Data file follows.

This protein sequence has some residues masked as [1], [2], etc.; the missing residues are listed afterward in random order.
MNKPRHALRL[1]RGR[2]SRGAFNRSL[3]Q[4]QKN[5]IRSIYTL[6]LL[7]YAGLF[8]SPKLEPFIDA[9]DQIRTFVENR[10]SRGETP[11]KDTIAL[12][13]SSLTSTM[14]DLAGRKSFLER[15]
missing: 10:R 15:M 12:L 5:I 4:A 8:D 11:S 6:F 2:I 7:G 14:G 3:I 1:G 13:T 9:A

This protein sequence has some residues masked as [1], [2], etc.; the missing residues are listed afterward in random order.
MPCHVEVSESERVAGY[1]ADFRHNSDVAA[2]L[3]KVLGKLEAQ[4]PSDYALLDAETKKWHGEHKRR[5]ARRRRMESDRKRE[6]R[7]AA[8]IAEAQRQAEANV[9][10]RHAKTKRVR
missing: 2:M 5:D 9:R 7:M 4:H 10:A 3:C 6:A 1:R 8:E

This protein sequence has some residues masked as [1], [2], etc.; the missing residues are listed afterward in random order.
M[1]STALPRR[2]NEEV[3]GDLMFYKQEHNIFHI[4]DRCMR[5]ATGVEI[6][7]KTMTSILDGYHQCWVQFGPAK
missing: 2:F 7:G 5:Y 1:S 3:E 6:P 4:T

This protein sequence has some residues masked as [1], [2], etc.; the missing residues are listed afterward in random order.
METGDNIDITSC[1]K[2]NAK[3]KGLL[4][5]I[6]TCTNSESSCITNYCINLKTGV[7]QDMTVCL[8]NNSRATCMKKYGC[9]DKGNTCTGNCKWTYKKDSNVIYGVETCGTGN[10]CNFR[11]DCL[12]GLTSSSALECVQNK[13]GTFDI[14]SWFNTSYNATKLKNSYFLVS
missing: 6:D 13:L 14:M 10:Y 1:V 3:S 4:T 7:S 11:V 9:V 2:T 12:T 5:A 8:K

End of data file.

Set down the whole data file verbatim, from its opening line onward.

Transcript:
This protein sequence has some residues masked as [1], [2], etc.; the missing residues are listed afterward in random order.
MNKPRHALRL[1]RGR[2]SRGAFNRSL[3]Q[4]QKN[5]IRSIYTL[6]LL[7]YAGLF[8]SPKLEPFIDA[9]DQIRTFVENR[10]SRGETP[11]KDTIAL[12][13]SSLTSTM[14]DLAGRKSFLER[15]
missing: 10:R 15:M 12:L 5:I 4:A 8:D 11:S 6:F 2:I 7:G 14:G 3:I 1:G 13:T 9:A

This protein sequence has some residues masked as [1], [2], etc.; the missing residues are listed afterward in random order.
MPCHVEVSESERVAGY[1]ADFRHNSDVAA[2]L[3]KVLGKLEAQ[4]PSDYALLDAETKKWHGEHKRR[5]ARRRRMESDRKRE[6]R[7]AA[8]IAEAQRQAEANV[9][10]RHAKTKRVR
missing: 2:M 5:D 9:R 7:M 4:H 10:A 3:C 6:A 1:R 8:E

This protein sequence has some residues masked as [1], [2], etc.; the missing residues are listed afterward in random order.
M[1]STALPRR[2]NEEV[3]GDLMFYKQEHNIFHI[4]DRCMR[5]ATGVEI[6][7]KTMTSILDGYHQCWVQFGPAK
missing: 2:F 7:G 5:Y 1:S 3:E 6:P 4:T

This protein sequence has some residues masked as [1], [2], etc.; the missing residues are listed afterward in random order.
METGDNIDITSC[1]K[2]NAK[3]KGLL[4][5]I[6]TCTNSESSCITNYCINLKTGV[7]QDMTVCL[8]NNSRATCMKKYGC[9]DKGNTCTGNCKWTYKKDSNVIYGVETCGTGN[10]CNFR[11]DCL[12]GLTSSSALECVQNK[13]GTFDI[14]SWFNTSYNATKLKNSYFLVS
missing: 6:D 13:L 14:M 10:Y 1:V 3:S 4:T 7:S 11:V 9:V 2:T 12:T 5:A 8:K